by Norman Todd March 2004
For browsing animals the palatability of plant tissues is learnt and not instinctive. Once bitten twice shy is the way fawns learn. Young inexperienced deer are far more numerous now than they were when we first lived here. My guess is that we have about triple the number of savouring deer than we were punished with 27 years ago.
Charles Darwin made an interesting observation in his dairy ‘The Voyage of the Beagle’. He writes… “..Cervus campestrus… is exceedingly abundant, often in small herds, throughout the countries bordering the Plata and in Northern Patagonia. If a person crawling close along the ground, slowly advances towards a herd, the deer frequently, out of curiosity, approach to reconnoiter him. I have by this means, killed from one spot, three out of the same herd. Although so tame and inquisitive, yet when approached on horseback, they are exceedingly wary. In this country nobody goes on foot, and the deer knows man as its enemy only when he is mounted and armed with the bolas.” Darwin subsequently concludes that it takes only a few generations to adapt instinctively to potentially dangerous situations.
Twenty-seven years ago we were not really punished too badly by deer. We even had an unfenced vegetable garden and for a couple of years we managed to get a few feeds of peas and beans. The deer quickly learned there was good foraging where the vegetables were and soon started harvesting as soon as green shoots appeared. Nowadays, the young, poorly brought-up fawns browse on all growies including our rhododendrons until they get an ache in one of their four stomachs. Currently we hear and read a lot of commentary on how serious the problem of obesity is in western society. A consoling thought is to theorize on how much worse it would be if we had four stomachs.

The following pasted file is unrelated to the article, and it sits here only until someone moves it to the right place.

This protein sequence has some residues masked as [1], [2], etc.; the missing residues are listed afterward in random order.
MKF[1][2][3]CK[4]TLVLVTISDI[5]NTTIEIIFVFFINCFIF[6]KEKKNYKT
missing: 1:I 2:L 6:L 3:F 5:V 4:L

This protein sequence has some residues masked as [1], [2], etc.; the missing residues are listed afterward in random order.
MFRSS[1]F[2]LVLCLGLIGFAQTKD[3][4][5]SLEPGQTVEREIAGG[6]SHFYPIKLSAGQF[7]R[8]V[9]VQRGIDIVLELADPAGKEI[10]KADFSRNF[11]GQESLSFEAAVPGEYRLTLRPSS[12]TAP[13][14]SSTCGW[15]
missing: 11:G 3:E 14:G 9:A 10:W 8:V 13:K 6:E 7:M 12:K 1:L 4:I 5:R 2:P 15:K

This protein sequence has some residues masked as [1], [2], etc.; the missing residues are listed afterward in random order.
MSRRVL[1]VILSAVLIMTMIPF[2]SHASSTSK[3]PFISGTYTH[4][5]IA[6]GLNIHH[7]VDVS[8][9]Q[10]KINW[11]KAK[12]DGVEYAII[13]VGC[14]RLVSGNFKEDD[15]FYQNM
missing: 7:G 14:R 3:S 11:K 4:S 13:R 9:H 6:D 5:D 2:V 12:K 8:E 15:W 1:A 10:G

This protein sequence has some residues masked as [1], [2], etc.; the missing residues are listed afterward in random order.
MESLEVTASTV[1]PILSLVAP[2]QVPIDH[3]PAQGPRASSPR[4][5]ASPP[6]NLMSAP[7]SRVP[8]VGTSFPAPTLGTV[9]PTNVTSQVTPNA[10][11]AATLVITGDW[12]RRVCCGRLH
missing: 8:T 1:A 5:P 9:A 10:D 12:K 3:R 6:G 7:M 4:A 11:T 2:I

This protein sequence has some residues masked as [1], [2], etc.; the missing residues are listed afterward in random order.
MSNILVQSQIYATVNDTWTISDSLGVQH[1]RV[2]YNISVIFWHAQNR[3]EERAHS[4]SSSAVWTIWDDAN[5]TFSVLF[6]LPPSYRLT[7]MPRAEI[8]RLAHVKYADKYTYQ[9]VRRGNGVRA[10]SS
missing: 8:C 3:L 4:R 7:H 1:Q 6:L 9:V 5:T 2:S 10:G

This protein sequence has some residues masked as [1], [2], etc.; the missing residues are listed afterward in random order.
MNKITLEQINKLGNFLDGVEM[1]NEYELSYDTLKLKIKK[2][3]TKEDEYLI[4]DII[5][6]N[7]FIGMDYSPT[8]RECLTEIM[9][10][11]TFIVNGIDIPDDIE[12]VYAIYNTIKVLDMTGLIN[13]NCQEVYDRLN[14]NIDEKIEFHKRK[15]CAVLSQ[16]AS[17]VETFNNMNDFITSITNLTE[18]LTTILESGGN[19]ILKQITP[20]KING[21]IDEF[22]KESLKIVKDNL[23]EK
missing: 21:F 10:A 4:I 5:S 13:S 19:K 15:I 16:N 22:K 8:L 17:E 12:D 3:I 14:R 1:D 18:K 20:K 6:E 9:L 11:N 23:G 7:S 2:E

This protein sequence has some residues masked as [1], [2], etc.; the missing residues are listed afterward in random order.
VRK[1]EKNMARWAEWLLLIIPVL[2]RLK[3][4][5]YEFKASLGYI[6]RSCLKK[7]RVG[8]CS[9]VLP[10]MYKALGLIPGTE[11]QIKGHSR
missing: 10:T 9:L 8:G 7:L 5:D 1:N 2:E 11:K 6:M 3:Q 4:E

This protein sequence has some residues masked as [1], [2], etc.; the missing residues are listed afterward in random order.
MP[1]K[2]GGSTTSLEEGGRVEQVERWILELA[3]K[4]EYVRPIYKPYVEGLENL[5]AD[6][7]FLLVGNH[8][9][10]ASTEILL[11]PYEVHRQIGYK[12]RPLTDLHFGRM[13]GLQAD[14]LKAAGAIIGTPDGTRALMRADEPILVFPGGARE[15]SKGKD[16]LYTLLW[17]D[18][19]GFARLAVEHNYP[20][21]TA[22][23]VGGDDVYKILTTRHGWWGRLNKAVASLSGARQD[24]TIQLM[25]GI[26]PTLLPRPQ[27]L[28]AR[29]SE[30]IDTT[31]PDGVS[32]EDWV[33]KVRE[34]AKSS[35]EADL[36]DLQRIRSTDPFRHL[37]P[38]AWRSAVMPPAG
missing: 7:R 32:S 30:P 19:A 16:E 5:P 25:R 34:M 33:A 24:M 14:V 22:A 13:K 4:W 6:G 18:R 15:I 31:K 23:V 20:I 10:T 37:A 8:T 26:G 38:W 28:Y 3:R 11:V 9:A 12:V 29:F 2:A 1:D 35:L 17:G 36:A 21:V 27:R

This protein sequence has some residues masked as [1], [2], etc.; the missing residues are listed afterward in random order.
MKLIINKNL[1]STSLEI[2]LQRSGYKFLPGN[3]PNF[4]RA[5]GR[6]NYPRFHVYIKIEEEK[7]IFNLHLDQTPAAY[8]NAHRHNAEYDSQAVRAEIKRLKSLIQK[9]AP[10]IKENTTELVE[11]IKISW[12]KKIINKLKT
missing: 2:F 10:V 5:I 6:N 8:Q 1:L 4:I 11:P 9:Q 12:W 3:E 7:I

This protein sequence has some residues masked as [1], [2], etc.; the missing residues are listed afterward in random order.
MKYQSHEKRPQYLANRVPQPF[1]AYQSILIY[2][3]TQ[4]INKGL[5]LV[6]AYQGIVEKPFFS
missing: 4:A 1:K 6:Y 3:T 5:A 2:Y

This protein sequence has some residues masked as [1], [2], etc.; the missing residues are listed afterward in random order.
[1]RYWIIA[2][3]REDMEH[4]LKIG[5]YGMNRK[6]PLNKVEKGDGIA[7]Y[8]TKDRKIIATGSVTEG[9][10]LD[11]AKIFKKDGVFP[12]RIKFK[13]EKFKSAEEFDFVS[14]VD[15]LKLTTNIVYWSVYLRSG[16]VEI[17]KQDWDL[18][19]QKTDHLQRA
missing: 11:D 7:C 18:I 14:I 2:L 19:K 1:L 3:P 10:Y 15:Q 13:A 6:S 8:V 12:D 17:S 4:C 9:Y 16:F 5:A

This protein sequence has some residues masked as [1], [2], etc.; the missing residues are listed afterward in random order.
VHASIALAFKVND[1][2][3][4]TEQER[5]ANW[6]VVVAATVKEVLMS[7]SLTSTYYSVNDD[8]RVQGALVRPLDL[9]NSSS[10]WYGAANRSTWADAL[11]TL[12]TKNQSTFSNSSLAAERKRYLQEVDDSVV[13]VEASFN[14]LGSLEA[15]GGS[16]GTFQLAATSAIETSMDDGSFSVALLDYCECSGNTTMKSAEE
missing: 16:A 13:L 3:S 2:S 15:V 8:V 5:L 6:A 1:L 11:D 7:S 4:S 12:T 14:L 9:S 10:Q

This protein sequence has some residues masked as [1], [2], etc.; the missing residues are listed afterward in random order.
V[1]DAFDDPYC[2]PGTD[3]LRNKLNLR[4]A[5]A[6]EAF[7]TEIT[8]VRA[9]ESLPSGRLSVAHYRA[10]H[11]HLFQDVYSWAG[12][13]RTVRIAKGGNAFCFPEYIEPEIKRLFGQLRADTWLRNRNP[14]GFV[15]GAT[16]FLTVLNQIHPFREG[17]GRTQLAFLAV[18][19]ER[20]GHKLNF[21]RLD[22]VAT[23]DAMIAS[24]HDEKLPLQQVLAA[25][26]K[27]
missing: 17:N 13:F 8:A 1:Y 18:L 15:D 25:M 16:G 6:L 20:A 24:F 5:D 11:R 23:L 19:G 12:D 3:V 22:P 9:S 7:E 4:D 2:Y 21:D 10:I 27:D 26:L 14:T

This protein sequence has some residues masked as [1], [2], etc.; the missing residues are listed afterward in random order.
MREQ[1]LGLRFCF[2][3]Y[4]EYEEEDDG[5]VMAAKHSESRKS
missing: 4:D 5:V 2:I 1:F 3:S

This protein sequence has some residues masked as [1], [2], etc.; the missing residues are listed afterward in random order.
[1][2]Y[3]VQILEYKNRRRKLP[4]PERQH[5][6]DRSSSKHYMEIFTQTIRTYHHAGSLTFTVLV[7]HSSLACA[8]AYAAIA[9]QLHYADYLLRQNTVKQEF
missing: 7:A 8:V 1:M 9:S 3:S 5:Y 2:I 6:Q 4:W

It is pretty evident that deer do not like rhododendrons as they only browse along paths and driveways where they don’t need to get their feet dirty by wandering from the beaten path. Evergreen azaleas have always been deer caviar and occasionally the deciduous azaleas would be nibbled when pushing out new growth but the big thick leathery indumented varieties were never touched. I think that mother knew that they would need a shot of antacid if they ate andromedatoxin-laden rhododendron leaves and would pass them by and the young would follow. These days, with their population explosion, the competition for food is so great that mother’s preoccupation is to fill her own stomachs first and she pays less attention to her offspring.
My wife claims that our Blacktail Deer are first cousins of the kangaroo. We often see them bouncing around on their hind hooves to reach precious branches higher up. Last year I planted out in a new bed a magnolia ‘Galaxy’ that I had grown from a cutting and a sorbus hupehensis grown from a seed. Both were about two and a half meters high and were well protected by a circle of chicken wire. Both were snapped off at about half height by rear-bipeded deer bouncing around like kangaroos.
Talking of bouncing, anyone with a Scottish background will know the word ‘stot’. To ‘stot a ba’ is to bounce a ball and to be ‘stotting drunk’ is to be seriously over the 0.08. I had not realized until recently that this is the correct word to describe a deer’s bounding gait. In open country, deer just run but in rough plant-covered terrain they stot. They can change direction much more adroitly than their only real predators – cougars and wolves – and are thus often able to escape.
Readers may be thinking that the solution to deer being the predators of our plants, which have no ability to stot, is to build a fence. I have gone as far as costing out installing a fence. The US of A may be able to run a half trillion-dollar deficit. I, unfortunately, am not in a similar position.
Still, I cannot expect any sympathy. The deer were here first and clearly they like cohabiting with us very much. They are, however, taking an awfully large chunk out of my paycheque. They are as expensive to keep as our own adult offspring. I recall a conversation with an extremely irate lady resident of the Queenswood area of our Saanich municipality. Her exquisite garden had been largely digested by deer. She told me she was petitioning our municipal leaders to have the deer trapped and moved out to the north end of the municipality. She probably did not know that we live right on the boundary.
The lady did have a point. Reports are that the deer population at the northern end of Vancouver Island has diminished significantly, much to the chagrin of local hunters. I would think that with good organization the northern hunters could arrange to trap our Saanich deer and move them to Port Hardy. Let’s encourage them.